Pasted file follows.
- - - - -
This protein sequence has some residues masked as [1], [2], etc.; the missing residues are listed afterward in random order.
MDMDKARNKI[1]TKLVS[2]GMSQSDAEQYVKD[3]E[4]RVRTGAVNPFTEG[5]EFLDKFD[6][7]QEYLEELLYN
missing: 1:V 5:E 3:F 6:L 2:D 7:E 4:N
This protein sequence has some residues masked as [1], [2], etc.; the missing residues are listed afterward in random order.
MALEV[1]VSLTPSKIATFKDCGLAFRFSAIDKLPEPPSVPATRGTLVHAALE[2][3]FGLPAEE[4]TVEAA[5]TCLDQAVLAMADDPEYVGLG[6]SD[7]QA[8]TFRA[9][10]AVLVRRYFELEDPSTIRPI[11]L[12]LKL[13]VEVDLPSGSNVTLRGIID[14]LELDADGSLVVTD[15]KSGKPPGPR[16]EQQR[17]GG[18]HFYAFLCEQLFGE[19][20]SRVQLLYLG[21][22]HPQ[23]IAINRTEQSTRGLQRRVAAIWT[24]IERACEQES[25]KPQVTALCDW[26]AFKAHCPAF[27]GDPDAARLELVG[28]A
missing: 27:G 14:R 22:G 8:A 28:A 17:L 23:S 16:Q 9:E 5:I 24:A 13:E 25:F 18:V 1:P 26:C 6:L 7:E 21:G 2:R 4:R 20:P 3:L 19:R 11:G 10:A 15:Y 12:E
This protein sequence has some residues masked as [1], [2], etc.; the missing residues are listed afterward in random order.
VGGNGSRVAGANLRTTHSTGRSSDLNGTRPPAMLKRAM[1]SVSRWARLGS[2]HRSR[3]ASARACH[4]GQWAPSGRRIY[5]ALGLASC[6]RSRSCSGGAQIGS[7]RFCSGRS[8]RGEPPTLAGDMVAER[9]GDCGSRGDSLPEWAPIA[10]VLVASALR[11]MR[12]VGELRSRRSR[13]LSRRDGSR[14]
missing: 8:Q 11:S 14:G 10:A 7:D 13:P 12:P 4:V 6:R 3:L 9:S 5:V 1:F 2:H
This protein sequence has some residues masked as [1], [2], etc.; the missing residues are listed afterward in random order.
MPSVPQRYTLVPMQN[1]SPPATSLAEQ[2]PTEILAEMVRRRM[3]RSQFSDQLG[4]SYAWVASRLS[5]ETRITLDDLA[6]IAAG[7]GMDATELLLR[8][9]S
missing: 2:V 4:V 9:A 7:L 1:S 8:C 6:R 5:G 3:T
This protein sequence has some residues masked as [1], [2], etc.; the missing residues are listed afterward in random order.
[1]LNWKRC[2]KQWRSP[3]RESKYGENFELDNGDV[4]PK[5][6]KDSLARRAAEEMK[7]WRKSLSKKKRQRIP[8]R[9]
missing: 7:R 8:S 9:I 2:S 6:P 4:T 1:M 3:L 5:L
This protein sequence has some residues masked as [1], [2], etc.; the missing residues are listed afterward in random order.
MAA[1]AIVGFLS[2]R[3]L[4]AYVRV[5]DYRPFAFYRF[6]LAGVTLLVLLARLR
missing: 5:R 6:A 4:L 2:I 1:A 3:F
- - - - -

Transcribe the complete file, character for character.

This protein sequence has some residues masked as [1], [2], etc.; the missing residues are listed afterward in random order.
MDMDKARNKI[1]TKLVS[2]GMSQSDAEQYVKD[3]E[4]RVRTGAVNPFTEG[5]EFLDKFD[6][7]QEYLEELLYN
missing: 1:V 5:E 3:F 6:L 2:D 7:E 4:N
This protein sequence has some residues masked as [1], [2], etc.; the missing residues are listed afterward in random order.
MALEV[1]VSLTPSKIATFKDCGLAFRFSAIDKLPEPPSVPATRGTLVHAALE[2][3]FGLPAEE[4]TVEAA[5]TCLDQAVLAMADDPEYVGLG[6]SD[7]QA[8]TFRA[9][10]AVLVRRYFELEDPSTIRPI[11]L[12]LKL[13]VEVDLPSGSNVTLRGIID[14]LELDADGSLVVTD[15]KSGKPPGPR[16]EQQR[17]GG[18]HFYAFLCEQLFGE[19][20]SRVQLLYLG[21][22]HPQ[23]IAINRTEQSTRGLQRRVAAIWT[24]IERACEQES[25]KPQVTALCDW[26]AFKAHCPAF[27]GDPDAARLELVG[28]A
missing: 27:G 14:R 22:G 8:A 28:A 17:L 23:S 16:Q 9:E 5:I 24:A 13:E 25:F 18:V 1:P 26:C 6:L 7:E 21:G 2:R 4:R 20:P 3:L 19:R 11:G 10:A 15:Y 12:E
This protein sequence has some residues masked as [1], [2], etc.; the missing residues are listed afterward in random order.
VGGNGSRVAGANLRTTHSTGRSSDLNGTRPPAMLKRAM[1]SVSRWARLGS[2]HRSR[3]ASARACH[4]GQWAPSGRRIY[5]ALGLASC[6]RSRSCSGGAQIGS[7]RFCSGRS[8]RGEPPTLAGDMVAER[9]GDCGSRGDSLPEWAPIA[10]VLVASALR[11]MR[12]VGELRSRRSR[13]LSRRDGSR[14]
missing: 8:Q 11:S 14:G 10:A 7:D 13:P 12:P 4:V 6:R 3:L 9:S 5:V 1:F 2:H
This protein sequence has some residues masked as [1], [2], etc.; the missing residues are listed afterward in random order.
MPSVPQRYTLVPMQN[1]SPPATSLAEQ[2]PTEILAEMVRRRM[3]RSQFSDQLG[4]SYAWVASRLS[5]ETRITLDDLA[6]IAAG[7]GMDATELLLR[8][9]S
missing: 2:V 4:V 9:A 7:L 1:S 8:C 6:R 5:G 3:T
This protein sequence has some residues masked as [1], [2], etc.; the missing residues are listed afterward in random order.
[1]LNWKRC[2]KQWRSP[3]RESKYGENFELDNGDV[4]PK[5][6]KDSLARRAAEEMK[7]WRKSLSKKKRQRIP[8]R[9]
missing: 7:R 8:S 9:I 2:S 6:P 4:T 1:M 3:L 5:L
This protein sequence has some residues masked as [1], [2], etc.; the missing residues are listed afterward in random order.
MAA[1]AIVGFLS[2]R[3]L[4]AYVRV[5]DYRPFAFYRF[6]LAGVTLLVLLARLR
missing: 5:R 6:A 4:L 2:I 1:A 3:F